It was a major swoop for Tottenham Hotspur when they announced the signing of Hugo Lloris on deadline day. Remember, this is a goalkeeper who has been labelled one of the game’s best shot-stoppers, so for Spurs to have convinced him to move to White Hart Lane is a real coup.
However, the following day, current number one Brad Friedel enjoyed a superb performance in between the Spurs sticks as they struggled at home to a 1-1 draw with Norwich City. The American was sensational in keeping the Canaries at bay and if it wasn’t for him; the travelling side would’ve walked away with all three points.
In the post-match press conference, head coach Andre Villas-Boas insinuated that Friedel would be keeping his place in between the sticks for the upcoming encounter against Reading, leaving many wondering why Lloris was signed in the first place. Earlier this week, France boss Didier Deschamps revealed his concern that Lloris wasn’t to be guaranteed first-team football, further heightening the pressure on the 34-year-old.
The France captain recently confirmed that he isn’t bothered by Villas-Boas’ comments regarding the number one spot at White Hart Lane, insisting he is focused on the national team’s upcoming games against Finland and Belarus. Whether he is tip-toeing his way around the young tactician’s comments remains to be seen, but the Spurs boss is right to not throw him into the deep end, ala David De Gea and Manchester United last season.
France boss Didier Deschamps revealed his concern that Lloris wasn’t to be guaranteed first-team football
The Spaniard arrived at Old Trafford last summer and made a series of high-profile errors, ones that the media and fans were too quick to pick up on. It could’ve ended De Gea’s United career before it had really begun but, fortunately for the former Atletico Madrid ace, he had the full backing of manager Sir Alex Ferguson, regardless of the persistence of Anders Lindegaard from time-to-time.
De Gea came through that period stronger and fully established himself as the Premier League’s better ‘keepers. However, he had the patience and backing of his manager and the fans behind him. While Lloris is more experienced than his Spanish counterpart, is he likely to have the same luxury at White Hart Lane?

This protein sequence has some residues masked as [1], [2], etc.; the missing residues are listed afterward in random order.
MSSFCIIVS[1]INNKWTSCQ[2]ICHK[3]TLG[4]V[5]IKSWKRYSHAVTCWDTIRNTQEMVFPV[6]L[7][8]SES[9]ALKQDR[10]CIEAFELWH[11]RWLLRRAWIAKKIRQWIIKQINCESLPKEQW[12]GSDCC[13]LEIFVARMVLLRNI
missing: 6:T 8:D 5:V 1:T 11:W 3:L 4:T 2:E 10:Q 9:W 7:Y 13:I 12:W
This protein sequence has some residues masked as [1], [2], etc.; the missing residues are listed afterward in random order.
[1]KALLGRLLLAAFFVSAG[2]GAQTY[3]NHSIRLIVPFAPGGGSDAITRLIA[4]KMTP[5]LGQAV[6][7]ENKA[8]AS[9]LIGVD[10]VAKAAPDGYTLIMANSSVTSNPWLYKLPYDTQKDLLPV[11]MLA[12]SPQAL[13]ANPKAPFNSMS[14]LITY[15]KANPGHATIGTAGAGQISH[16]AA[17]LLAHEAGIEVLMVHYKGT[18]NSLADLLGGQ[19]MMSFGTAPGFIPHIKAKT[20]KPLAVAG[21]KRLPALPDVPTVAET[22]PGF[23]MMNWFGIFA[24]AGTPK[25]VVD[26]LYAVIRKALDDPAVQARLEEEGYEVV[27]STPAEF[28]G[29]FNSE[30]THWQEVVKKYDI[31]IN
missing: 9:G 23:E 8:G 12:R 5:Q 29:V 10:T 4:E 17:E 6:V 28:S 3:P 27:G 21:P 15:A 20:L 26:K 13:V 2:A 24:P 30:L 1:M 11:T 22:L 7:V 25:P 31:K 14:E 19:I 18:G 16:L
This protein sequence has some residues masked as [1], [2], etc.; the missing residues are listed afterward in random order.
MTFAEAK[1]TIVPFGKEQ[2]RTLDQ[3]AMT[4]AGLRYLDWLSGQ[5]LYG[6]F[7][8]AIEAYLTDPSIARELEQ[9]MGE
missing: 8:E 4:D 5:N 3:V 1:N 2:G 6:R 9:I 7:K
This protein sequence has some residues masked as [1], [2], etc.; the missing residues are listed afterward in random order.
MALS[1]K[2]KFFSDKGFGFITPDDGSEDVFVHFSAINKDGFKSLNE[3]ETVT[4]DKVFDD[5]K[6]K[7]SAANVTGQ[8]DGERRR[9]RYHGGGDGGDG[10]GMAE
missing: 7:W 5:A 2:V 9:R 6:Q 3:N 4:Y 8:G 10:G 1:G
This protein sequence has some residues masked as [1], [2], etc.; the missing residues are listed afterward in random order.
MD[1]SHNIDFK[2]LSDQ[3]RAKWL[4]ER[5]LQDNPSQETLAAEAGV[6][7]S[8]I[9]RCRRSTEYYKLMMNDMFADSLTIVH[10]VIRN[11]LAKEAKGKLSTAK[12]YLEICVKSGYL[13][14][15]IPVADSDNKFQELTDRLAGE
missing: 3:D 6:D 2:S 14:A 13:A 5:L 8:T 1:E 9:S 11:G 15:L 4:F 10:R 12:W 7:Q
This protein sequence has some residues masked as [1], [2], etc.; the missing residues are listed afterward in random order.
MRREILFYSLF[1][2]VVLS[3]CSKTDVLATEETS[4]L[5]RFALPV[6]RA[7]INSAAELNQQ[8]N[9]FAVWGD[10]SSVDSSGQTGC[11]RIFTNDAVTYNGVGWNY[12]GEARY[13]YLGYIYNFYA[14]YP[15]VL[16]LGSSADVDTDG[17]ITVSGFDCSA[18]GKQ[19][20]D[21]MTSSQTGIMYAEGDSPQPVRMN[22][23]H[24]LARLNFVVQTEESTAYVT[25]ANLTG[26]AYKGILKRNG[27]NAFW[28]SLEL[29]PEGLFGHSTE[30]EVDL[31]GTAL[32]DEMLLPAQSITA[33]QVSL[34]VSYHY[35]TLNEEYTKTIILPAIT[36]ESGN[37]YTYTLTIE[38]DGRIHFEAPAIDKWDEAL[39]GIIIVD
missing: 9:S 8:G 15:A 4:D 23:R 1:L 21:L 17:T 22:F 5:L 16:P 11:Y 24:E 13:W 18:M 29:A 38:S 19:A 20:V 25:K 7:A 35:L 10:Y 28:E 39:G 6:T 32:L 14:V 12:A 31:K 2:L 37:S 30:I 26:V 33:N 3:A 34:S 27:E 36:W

While the former Olympique Lyonnais star is likely to receive the unequivocal support of Villas-Boas, will he receive the same from the fans? Many are already jumping on the back of the 34-year-old and the players after a disappointing start to the campaign, where Spurs have picked up just two points from their opening three games.
Should Lloris endure a nightmare afternoon on his debut in the Premier League, how quickly will the media and such jump on his back and point out each individual mistake? The youngster would get crucified in today’s media, especially with a number of the red tops hopeful Villas-Boas will fail before he’s given the chance to succeed.
While Lloris is more experienced than his Spanish counterpart, is he likely to have the same luxury at White Hart Lane?
On top of that, following Friedel’s man of the match performance against Norwich, what is Villas-Boas expected to say of the future of his number one? Had he claimed that he would drop ‘Uncle Brad’, as Sebastien Bassong excellently named him, the media would have jumped all over him again, asking how he could drop the 41-year-old after such a fine performance. It was always a lose-lose situation for the Spurs boss and imagine what it would do to the dressing room and Friedel’s confidence had he confirmed he was to be dropped after such an excellent display?
From a Spurs perspective, he is right to persist with Friedel. Many have been left questioning why the club purchased Lloris in the first place, obviously forgetting that the American is 41-years-old. This season is likely to be his last and with Carlo Cudicini and Heurelho Gomes expected to depart sooner rather than later, the need for a long-term replacement has been required as early as his arrival last summer.
Easing Lloris into his new surroundings will benefit Spurs in the long-run, especially with the Premier League a stereotypically tougher league than Le Championat. Granted, goalkeepers have come in and adjusted straight away, Petr Cech and Edwin van der Sar arrived from France and Italy and performed admirably for both Chelsea and Fulham almost instantaneously, respectively.
However, both wouldn’t have been under similar levels of pressure following their respective 2004 and 2001 arrivals. Friedel, earlier in the summer, admitted he would be prepared to step aside for a younger goalkeeper to replace him at White Hart Lane, all but confirming his standing 307 consecutive game playing record will come to an inevitable end this season.
While Lloris may still have to wait some time to usurp the American as Spurs’ number one, it will be a good thing for both the club and player in the long run.
More great Tottenham Hotspur articles
Click here for more stories on Football and Sport
Click here to follow Sabotage Times on Twitter
Click here to follow Sabotage Times on Facebook